You've got the list, you've bought the book(s), what now? Maybe some greeting cards that recycle into bookmarks to go along with it? Ah, the perfect combo. Mention birdie sent you, and you'll get free shipping on your order through the month of December.
The obnoxious librarian from hades (http://olfh.blogspot.com) started out as a satiracal weblog telling the tales of a librarian working in a large bureaucracy.. and now it is available as a real book and e-book. You can buy the real book at a credit crisis adjusted price via http://www.lulu.com/content/4253767 or even download the e-book version for free!
In case folks are not aware, there are some products available from the podcast team. Purchase of these products gives you something tangible while giving some us funding to cover costs like telecommunications.
This is the disc containing high-quality Ogg Vorbis format versions of the audio from BlogWorldExpo:
The price on the disc is USD$4.39 and does not include shipping. The podcast team only sees USD$0.99 as the overhead costs for media have increased slightly. The provider that you can order the disc through is a house that provides Linux distributions on-disc quite a bit. I've seen an example of their work when I bought a disc containing all the OpenOffice.org v3 installers and found it to be great.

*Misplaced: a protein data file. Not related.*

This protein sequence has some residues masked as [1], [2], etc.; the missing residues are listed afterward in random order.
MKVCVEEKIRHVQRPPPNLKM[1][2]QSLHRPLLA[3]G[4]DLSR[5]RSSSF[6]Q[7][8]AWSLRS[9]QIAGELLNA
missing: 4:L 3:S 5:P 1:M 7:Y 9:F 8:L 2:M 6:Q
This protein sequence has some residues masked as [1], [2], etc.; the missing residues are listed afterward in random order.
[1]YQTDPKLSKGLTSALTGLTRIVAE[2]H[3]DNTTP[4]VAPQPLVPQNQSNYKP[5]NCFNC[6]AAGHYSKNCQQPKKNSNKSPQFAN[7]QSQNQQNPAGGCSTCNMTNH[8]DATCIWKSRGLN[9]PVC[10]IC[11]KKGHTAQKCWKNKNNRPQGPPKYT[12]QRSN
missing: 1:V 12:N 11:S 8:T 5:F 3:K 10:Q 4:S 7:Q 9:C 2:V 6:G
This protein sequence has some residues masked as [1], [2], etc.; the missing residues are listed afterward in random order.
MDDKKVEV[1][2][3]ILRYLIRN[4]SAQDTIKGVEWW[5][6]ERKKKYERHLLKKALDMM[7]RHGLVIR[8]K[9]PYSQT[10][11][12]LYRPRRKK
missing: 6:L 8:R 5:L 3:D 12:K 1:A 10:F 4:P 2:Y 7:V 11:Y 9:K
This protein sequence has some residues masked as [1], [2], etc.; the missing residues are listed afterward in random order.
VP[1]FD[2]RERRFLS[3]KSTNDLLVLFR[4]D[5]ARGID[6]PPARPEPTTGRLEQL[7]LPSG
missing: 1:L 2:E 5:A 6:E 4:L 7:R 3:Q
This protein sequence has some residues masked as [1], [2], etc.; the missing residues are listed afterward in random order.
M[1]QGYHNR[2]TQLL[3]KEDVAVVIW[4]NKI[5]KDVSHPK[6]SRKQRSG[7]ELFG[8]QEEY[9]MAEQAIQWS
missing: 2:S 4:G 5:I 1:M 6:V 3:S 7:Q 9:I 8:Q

There is a book the program's engineer produced in conjunction with an artist. The small book contains a variety of nudes. The book caters more to lovers of art and has been well received by art profs who have seen it. That is available at:
The list price for the print is $29.99 and that was set by the artist. If we got anything out of a sale, it would only be $5. The artist chose for the download price to be at a premium as he wants to encourage print materials over digital ephemera.
This is a printed collection of papers I have on file at E-LIS:
After the overhead costs of the item, we only get $3.98.
NPR has tote bags. PBS does auctions and fundraising drives. National Review Online is seeking money this week. While we don't have tote bags and the cost of fulfilling requests ourselves would be dwarfed by taxes, these are three ways we try to do much the same as bigger media outlets.
I'm not going to say anything like: "Buy These Now!" No, far from it. All I am going to say is that there are a variety of vendors that allow us to offer things and there hasn't been a consolidated list made up to date lately. These are some of things you might have missed, perhaps. -- Read More